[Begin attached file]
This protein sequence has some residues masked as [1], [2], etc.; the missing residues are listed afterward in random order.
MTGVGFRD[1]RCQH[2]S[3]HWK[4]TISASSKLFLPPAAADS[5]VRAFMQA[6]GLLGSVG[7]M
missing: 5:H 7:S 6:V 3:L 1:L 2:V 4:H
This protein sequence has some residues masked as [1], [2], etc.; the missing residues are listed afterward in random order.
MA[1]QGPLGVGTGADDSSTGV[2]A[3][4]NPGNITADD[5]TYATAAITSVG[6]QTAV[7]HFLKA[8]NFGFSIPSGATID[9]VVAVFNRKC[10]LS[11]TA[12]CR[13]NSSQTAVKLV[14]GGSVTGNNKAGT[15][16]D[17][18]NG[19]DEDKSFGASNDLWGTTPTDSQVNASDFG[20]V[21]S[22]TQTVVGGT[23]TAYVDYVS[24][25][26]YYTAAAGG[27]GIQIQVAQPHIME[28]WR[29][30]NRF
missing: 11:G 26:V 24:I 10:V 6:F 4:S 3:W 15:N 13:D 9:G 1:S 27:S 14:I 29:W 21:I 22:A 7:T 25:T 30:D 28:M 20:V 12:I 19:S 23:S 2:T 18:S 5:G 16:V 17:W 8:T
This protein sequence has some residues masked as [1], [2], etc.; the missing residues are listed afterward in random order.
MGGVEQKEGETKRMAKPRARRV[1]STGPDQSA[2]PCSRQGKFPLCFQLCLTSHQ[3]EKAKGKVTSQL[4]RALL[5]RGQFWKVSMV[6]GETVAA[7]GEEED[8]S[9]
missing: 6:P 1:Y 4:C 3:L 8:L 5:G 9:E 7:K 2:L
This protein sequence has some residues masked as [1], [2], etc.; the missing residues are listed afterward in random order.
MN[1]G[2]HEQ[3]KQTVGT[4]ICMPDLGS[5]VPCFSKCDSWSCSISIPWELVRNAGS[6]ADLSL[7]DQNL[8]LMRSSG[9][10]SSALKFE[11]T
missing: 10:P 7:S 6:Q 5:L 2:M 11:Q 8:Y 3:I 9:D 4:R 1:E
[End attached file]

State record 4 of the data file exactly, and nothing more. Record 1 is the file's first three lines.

This protein sequence has some residues masked as [1], [2], etc.; the missing residues are listed afterward in random order.
MN[1]G[2]HEQ[3]KQTVGT[4]ICMPDLGS[5]VPCFSKCDSWSCSISIPWELVRNAGS[6]ADLSL[7]DQNL[8]LMRSSG[9][10]SSALKFE[11]T
missing: 10:P 7:S 6:Q 5:L 2:M 11:Q 8:Y 3:I 9:D 4:R 1:E